And if you don't mind the clamshell, the 19B is even better than the 17B by a long way - 19BII even better still. I really don't understand why this machine doesn't have a wide fan-base. HP could have easily made the perfect non-programmable Pioneer by putting the 19BII functionality into a Pioneer "19S". The 19BII is under-rated for reasons I just don't understand.

Mark


#10

I think because the 19B/BII and 28C/28S suffer the poorly designed battery door. The problem wasn't correct until much later when HP decided to move the battery door to the back on the latest 19BII.

Functionally, I agree it is a much better financial calculator than the 12C and 17B series. It also includes the not-often-use trig functions. And 4-line display. Etc.

Also, maybe it was quite expensive at the time. The 12c and the 17bii probably got what most people need for much less cost.

#11

Quote:
HP could have easily made the perfect non-programmable Pioneer by putting the 19BII functionality into a Pioneer "19S".

Isn't that pretty much a 27s? :)

I think the reason the clamshell models didn't really catch on is that they're not very handheld-friendly. They work great on a desk surface, though.


#12

Quote:


Isn't that pretty much a 27s? :)

I think the reason the clamshell models didn't really catch on is that they're not very handheld-friendly. They work great on a desk surface, though.


Well, I don't want to be too pedantic about it but there are quite a few big differences between the 19B and the 27S. Overall in functional terms, the 19B wins but ergonomically, the 27S is far better which is why I keep one handy, mainly for the Solver and Base conversion.

Mark


#13

Thanks for all your responses - most helpfull. I do find the menu attributes of the 17Bii+ helpful and the solver is easy albeit scrolling through a long list of conversions can become tedious - pitty there isn't a way to group equations into a hierarchy.


#14

Quote:
scrolling through a long list ... can become tedious - pity there isn't a way to group equations into a hierarchy.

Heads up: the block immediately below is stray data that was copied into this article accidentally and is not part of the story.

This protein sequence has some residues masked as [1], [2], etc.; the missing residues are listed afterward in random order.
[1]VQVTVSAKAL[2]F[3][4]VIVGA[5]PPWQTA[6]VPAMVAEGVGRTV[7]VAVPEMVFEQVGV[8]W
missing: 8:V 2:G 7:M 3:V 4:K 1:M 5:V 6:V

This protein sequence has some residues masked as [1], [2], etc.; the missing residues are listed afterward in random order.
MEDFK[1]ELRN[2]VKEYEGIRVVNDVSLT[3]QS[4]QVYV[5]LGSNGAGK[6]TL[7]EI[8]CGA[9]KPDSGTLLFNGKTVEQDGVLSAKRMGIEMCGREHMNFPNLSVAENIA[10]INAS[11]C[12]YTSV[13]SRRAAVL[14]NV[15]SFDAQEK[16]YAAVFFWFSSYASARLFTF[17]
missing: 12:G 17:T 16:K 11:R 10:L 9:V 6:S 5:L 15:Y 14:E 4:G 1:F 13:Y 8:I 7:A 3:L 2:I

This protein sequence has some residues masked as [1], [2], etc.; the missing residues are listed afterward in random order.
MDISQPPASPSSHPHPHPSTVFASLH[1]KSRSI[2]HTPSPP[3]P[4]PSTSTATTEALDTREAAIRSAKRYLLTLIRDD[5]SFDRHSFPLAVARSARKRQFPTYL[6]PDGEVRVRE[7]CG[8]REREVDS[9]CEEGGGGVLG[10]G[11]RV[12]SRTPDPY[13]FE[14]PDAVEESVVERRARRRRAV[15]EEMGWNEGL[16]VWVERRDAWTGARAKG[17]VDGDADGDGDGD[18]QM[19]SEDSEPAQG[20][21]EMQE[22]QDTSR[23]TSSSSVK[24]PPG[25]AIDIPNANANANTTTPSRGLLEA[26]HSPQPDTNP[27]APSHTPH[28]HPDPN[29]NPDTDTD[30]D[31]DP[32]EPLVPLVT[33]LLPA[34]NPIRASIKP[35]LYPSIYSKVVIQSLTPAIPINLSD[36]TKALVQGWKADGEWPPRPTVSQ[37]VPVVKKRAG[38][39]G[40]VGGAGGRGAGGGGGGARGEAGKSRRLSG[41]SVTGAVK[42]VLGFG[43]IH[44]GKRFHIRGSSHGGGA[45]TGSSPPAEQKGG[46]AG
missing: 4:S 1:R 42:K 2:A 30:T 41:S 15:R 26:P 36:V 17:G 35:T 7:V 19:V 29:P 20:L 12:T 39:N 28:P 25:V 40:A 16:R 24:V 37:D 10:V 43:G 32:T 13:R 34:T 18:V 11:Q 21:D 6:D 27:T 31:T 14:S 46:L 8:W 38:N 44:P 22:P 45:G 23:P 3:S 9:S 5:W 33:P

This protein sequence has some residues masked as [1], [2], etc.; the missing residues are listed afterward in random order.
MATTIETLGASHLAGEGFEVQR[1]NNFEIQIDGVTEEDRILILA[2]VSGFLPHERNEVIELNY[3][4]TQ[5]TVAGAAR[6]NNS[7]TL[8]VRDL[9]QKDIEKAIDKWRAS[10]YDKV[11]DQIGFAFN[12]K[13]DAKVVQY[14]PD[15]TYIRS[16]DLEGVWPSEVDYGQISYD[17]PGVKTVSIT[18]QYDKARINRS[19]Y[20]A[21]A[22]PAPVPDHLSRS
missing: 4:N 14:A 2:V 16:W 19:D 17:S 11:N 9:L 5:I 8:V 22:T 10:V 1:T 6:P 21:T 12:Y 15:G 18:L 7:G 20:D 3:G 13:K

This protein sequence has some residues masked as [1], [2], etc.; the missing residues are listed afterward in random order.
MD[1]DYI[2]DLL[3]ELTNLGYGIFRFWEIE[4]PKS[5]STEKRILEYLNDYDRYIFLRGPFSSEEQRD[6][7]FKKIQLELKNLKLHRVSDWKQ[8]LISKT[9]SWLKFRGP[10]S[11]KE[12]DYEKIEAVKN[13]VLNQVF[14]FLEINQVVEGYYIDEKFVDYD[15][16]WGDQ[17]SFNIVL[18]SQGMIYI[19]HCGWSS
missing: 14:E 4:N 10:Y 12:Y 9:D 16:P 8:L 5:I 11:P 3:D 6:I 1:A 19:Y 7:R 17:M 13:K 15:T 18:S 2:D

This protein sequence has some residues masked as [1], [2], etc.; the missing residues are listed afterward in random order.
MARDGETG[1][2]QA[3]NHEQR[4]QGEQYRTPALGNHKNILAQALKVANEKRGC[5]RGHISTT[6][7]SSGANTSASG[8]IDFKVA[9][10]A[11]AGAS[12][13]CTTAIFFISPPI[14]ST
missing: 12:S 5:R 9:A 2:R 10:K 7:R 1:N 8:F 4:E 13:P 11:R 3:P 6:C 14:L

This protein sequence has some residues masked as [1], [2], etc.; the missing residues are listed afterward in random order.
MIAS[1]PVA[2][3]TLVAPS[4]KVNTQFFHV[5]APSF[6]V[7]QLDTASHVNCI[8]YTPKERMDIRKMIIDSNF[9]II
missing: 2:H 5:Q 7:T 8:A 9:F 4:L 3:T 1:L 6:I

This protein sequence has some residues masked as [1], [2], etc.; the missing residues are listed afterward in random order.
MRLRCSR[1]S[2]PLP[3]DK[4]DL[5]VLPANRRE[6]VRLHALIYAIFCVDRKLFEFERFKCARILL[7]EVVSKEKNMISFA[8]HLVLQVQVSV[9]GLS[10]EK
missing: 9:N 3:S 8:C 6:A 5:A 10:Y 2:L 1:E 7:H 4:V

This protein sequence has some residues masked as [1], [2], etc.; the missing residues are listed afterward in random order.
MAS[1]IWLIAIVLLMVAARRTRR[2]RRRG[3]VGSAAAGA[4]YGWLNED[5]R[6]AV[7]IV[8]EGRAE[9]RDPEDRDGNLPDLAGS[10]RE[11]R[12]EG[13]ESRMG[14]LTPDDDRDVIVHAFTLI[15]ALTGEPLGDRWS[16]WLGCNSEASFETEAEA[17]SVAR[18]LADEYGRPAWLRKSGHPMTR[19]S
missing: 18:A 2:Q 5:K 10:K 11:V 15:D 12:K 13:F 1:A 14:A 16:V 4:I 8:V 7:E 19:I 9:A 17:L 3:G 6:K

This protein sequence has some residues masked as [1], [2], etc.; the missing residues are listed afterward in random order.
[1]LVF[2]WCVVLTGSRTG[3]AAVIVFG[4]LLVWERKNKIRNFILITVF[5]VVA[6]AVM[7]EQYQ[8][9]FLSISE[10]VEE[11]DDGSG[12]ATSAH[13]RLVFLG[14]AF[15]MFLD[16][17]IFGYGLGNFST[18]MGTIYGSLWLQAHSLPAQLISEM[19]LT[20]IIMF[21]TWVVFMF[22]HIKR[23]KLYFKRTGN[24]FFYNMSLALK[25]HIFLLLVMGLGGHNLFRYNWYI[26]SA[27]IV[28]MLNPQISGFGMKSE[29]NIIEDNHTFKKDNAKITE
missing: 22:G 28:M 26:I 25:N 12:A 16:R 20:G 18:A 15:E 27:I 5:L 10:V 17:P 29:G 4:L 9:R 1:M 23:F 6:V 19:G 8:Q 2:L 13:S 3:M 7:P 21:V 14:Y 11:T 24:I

Agreed, however, there is a way to make the list a little more user-friendly, using the solver's equation-naming ability. You can name the first equation that you want grouped together with a suitable group name separated from the first equation by a colon. Follow with other equations in that group w/o the group name. In fact, if you want the list to LOOK hierarchical, you can actually "name" the following equations with a bunch of spaces, the colon, then the equation.

Then name the first equation in the next group, and so on.

Clear as mud?


#15

Excellent idea, very neat, thank you

#16

I am likely to get the new 12C, but that will really be just for my collection. I am a software developer by trade (and a geek by nature). But when it comes down to practical application, I strongly suggest sticking with the 17BII over the 12C. I have not used the 17BII+, but the 17BII was a very strong performer during my studies over the past two years. The ability to enter formulas with the solver is brilliant. Yes, you could achieve the same with keystroke programming. But for all but the most dedicated, entering a formula is going to prove a lot more useful then keying in an RPN program.

For what it is worth, my 50G is my day-to-day workhorse; I only use the 17BII when I am strictly in the financial world.

just my two cents...

--Tod